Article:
So, I'm cold and alone in the middle of a strange state and my car is broken down, still two hours from where my girlfriend lives and half my worldly possessions in the back seat and only $200 in cash to pay for gas on my return trip home. I pop the hood and once the smoke clears, I see oil. Everywhere. I mean everywhere. I actually walked along the side and found oil dripping off my back right wheel well. It had shot out of the top of the motor and gotten slung along the underside of the car by the serpentine belt. Pulling out my flashlight, I realize that the valve cover is twisted like a licorice stick and I can see straight into the head and look at the cam shafts. My best guess is that one of the valve cover bolts was stripped and came loose due to the pressure.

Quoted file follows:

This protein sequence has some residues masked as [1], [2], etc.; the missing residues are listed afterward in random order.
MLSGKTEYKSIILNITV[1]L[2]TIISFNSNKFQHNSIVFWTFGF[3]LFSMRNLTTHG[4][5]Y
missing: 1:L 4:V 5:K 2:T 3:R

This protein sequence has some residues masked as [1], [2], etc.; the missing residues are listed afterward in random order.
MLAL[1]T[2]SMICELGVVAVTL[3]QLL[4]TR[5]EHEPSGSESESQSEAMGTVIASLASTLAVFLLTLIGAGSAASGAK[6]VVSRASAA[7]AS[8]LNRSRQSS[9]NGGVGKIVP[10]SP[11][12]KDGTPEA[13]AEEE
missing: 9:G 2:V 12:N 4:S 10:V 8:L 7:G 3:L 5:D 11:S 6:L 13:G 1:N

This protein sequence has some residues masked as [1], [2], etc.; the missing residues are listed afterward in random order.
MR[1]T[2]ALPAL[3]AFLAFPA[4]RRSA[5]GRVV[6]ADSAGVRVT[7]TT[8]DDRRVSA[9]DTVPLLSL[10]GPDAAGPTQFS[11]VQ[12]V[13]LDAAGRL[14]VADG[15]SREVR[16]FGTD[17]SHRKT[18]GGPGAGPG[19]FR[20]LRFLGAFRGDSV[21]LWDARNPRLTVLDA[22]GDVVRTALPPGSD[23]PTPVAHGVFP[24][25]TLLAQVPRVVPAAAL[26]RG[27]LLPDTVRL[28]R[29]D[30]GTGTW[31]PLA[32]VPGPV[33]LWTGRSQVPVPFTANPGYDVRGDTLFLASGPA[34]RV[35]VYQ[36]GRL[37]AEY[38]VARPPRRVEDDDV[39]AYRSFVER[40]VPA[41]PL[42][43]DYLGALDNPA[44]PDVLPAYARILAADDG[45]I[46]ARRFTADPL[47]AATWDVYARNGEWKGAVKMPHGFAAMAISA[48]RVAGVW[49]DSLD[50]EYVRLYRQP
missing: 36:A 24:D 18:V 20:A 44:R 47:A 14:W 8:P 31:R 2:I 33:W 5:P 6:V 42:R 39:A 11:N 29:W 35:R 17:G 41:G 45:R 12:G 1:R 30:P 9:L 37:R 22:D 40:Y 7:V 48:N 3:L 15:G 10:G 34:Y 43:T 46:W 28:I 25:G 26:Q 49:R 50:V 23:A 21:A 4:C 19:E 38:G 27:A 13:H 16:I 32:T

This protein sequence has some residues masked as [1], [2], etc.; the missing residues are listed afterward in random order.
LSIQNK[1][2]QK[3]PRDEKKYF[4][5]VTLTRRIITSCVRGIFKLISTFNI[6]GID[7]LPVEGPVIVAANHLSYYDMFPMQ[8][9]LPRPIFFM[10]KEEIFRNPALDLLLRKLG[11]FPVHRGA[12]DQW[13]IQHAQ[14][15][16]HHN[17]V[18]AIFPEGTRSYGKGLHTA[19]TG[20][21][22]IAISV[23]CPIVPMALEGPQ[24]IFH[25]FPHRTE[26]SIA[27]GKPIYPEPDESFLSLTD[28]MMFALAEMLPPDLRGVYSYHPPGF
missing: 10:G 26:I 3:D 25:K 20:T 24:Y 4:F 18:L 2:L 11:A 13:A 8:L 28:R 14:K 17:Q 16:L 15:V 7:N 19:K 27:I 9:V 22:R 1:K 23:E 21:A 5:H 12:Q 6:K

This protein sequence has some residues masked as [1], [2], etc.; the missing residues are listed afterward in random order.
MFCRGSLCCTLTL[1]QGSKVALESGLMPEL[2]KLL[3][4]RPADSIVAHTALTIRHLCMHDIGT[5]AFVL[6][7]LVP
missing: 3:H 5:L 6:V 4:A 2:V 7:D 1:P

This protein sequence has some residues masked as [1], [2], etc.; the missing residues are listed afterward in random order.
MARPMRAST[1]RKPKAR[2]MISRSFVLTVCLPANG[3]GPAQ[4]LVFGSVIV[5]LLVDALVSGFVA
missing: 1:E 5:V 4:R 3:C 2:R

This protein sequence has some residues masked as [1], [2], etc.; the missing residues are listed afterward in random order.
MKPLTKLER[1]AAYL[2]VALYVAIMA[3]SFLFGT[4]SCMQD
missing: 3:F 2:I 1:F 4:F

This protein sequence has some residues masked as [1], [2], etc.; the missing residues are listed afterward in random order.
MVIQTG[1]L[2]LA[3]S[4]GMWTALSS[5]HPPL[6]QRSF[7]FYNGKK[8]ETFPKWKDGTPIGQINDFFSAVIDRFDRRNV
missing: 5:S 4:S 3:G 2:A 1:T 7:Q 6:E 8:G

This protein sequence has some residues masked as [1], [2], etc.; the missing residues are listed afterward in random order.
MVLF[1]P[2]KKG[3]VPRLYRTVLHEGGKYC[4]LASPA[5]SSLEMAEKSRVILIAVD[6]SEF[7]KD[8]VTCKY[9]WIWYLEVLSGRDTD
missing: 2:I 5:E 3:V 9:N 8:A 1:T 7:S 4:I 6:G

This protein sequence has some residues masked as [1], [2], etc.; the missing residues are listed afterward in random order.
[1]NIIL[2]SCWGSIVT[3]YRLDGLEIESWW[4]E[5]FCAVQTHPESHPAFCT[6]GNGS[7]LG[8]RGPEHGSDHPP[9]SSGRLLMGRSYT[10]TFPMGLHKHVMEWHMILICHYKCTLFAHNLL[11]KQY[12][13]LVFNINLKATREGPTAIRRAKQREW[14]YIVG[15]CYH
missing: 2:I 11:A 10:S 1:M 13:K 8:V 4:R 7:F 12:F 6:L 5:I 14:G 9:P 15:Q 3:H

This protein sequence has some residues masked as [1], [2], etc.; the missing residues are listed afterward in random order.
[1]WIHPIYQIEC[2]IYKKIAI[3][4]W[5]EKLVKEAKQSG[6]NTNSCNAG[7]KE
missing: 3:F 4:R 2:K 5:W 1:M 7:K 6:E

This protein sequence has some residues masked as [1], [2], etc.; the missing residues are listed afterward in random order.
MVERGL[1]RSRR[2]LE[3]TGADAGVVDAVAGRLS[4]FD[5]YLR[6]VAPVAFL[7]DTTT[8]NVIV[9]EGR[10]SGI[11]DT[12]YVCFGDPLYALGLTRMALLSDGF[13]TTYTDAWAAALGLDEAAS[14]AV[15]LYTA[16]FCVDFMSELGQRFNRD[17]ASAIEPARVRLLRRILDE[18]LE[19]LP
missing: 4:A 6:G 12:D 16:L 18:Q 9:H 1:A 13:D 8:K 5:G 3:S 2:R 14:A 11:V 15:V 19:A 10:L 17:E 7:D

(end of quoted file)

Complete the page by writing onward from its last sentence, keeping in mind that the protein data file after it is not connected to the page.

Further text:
So, I pull out my map and see that the nearest town is. West Lebanon. So, I grab some water, a backpack, my flashlight, and my mutli-tool with a large knife blade built into it and head out down the road towards the town, leaving my Saturn's flashers on and the doors locked. About an hour later, I arrive at a gas station and I promptly buy two gallons of oil, a large metal c-clamp and automotive RTV, electrical and automotive tape, along with a gas can and five gallons of gas, just in case. I begin hoofing it back to the Saturn and when I get there, scrape off the old sealant from the top of the head, spread the new RTV, use a tree branch as a lever to press the valve cover back down and c-clamp it in place before RTV'ing and taping the screw threads to make sure it doesn't vibrate loose. I also put J.B Weld on the crack that resulted from the warping of the cover. Then I refill the oil, throw the extra oil in the back seat and pussy-foot it all the way to New London to meet my girlfriend.